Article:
High-Speed Rail

California’s high-speed rail system could be operated first by a foreign firm

High speed rail construction update for March 2017

A look at the construction progress being made on the California High-Speed Rail Project for March 2017.
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A look at the construction progress being made on the California High-Speed Rail Project for March 2017.

Five international teams of companies – all from nations with well-established passenger rail systems – have submitted their qualifications to handle the early ramp-up operation of California’s future high-speed rail program.

The California High-Speed Rail Authority received statements this week from British, Chinese, German, Italian and Spanish firms. The statements of qualifications is the first step toward selecting a consortium that will advise the authority as construction moves forward on the statewide bullet-train system and, later, become the first operator of the trains before a long-term franchise contract is awarded to run the system.

The teams are:

▪ China HSR ETO Consortium, a team of engineering and operating companies from China.

▪ DB International US, a team that includes Germany’s Deutsche Bahn AG and American subsidiary DB International USA Inc., Massachusetts-based Alternate Concepts Inc. and HDR Inc., based in Nebraska.

▪ FS First Rail Group, which includes Italian firms Ferrovie dello Stato Italiane S.p.A., Trenitalia, Rete Ferroviaria Italiana S.p.A., CentoStazioni S.p.A. and Italferr S.p.A., along with Britain’s FirstGroup plc and New York-based McKinsey & Company Inc.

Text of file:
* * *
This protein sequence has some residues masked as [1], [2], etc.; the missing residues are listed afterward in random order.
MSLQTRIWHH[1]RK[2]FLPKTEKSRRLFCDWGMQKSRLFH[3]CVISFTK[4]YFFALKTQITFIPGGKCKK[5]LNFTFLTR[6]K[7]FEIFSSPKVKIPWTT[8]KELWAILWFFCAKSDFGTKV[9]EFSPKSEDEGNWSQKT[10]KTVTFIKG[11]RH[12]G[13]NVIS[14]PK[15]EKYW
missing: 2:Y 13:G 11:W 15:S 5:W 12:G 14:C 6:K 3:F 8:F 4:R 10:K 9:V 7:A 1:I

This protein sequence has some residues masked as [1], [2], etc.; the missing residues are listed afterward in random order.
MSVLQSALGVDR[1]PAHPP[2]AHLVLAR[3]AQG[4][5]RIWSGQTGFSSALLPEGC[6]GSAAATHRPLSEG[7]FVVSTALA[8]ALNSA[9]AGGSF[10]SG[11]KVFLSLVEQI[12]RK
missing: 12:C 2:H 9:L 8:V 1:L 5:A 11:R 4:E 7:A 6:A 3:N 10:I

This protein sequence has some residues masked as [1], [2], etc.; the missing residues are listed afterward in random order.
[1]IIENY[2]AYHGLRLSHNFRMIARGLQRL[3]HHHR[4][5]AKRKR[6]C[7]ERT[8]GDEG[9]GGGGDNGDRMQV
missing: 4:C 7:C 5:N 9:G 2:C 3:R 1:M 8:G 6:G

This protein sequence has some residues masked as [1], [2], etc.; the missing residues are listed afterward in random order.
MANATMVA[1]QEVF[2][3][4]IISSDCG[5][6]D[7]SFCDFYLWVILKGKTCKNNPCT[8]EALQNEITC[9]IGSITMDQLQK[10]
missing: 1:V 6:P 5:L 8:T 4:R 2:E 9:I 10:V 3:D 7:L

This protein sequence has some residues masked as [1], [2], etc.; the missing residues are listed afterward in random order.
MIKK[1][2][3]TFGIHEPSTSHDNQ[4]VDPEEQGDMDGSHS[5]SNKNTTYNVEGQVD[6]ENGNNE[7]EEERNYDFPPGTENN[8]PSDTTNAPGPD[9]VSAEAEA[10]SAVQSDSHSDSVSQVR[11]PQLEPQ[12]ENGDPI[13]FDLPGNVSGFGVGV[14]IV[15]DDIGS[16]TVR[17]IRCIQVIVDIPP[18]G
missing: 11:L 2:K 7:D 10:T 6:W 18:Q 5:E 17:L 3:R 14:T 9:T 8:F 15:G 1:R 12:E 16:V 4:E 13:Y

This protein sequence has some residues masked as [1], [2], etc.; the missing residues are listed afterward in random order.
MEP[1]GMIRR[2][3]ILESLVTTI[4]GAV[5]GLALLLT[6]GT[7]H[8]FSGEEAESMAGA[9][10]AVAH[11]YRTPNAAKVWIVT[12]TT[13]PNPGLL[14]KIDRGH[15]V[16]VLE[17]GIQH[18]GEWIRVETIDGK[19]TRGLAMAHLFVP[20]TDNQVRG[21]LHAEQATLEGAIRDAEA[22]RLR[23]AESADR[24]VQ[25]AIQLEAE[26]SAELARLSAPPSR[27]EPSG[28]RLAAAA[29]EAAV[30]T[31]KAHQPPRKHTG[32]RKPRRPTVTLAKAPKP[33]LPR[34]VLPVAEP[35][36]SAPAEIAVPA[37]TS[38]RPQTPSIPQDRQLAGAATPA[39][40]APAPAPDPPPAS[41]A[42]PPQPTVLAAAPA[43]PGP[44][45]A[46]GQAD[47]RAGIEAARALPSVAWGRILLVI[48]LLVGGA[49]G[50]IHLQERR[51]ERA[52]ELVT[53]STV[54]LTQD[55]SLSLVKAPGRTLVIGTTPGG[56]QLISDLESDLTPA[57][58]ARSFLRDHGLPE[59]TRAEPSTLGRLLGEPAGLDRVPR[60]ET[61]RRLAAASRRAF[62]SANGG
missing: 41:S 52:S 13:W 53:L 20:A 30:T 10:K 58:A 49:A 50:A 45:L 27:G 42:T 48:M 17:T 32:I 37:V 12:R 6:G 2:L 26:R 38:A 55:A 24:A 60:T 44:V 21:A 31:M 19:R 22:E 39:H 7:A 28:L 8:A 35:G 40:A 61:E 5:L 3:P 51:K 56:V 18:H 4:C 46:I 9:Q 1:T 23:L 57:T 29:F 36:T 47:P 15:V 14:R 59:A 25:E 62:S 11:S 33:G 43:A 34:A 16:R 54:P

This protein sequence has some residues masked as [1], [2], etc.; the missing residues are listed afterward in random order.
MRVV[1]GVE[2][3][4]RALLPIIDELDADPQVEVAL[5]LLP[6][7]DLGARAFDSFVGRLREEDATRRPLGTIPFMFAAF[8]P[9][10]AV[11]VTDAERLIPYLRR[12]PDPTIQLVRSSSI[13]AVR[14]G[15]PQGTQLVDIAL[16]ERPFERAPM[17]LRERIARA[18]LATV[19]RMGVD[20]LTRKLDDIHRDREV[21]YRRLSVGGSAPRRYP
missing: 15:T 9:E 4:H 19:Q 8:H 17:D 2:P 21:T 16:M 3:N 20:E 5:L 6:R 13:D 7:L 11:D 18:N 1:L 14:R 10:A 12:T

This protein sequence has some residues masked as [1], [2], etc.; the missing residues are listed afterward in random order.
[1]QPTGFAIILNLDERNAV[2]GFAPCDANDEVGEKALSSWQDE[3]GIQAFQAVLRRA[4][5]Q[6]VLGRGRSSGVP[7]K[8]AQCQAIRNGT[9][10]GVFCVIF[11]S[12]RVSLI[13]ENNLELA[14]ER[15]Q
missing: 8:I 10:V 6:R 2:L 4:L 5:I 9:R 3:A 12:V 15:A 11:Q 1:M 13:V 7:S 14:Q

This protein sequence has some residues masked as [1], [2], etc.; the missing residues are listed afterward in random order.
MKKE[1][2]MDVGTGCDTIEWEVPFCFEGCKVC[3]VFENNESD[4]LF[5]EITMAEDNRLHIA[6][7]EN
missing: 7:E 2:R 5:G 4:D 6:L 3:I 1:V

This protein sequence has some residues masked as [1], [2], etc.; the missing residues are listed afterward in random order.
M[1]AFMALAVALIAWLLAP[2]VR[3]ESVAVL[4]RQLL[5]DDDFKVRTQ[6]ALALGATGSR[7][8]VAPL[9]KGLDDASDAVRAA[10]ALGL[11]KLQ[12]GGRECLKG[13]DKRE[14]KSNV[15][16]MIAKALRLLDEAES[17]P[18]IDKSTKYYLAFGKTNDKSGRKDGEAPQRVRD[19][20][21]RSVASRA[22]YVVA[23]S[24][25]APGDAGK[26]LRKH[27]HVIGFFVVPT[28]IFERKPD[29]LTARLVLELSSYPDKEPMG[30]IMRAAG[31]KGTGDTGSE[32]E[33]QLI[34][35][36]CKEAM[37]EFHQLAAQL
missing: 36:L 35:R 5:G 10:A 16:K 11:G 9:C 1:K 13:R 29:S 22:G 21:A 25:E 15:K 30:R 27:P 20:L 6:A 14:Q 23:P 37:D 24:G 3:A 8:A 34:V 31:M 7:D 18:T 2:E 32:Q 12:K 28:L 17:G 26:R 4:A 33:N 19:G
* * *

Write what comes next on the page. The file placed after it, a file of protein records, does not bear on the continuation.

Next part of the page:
▪ RENFE, a team that includes Spanish state-owned companies Renfe, which handles train operations in Spain, and Adif, which operate and maintains the nation’s railroad infrastructure, and private Spanish company Operadora Globalvia Inversiones S.A.U.

▪ Stagecoach Group plc, which operates trains and buses in Britain, and its American subsidiary Coach USA Administration Inc.

The teams’ qualifications will be evaluated and by the end of April, a short list of the companies will be invited to formally bid for the early operating contract. The first six-year stage of the contract, involving pre-operating consulting, is estimated by the rail authority to cost up to $30 million. The term and price for the second stage, which will include preparing for and carrying out the initial passenger operations train system, are to be negotiated later.

Construction on the first 119 miles of the rail system between Madera and Bakersfield is ongoing. The rail authority is moving ahead with plans to build an initial operating section from the San Joaquin Valley to San Jose at a cost of about $20 billion, with a goal of starting to carry paying passengers in 2025.

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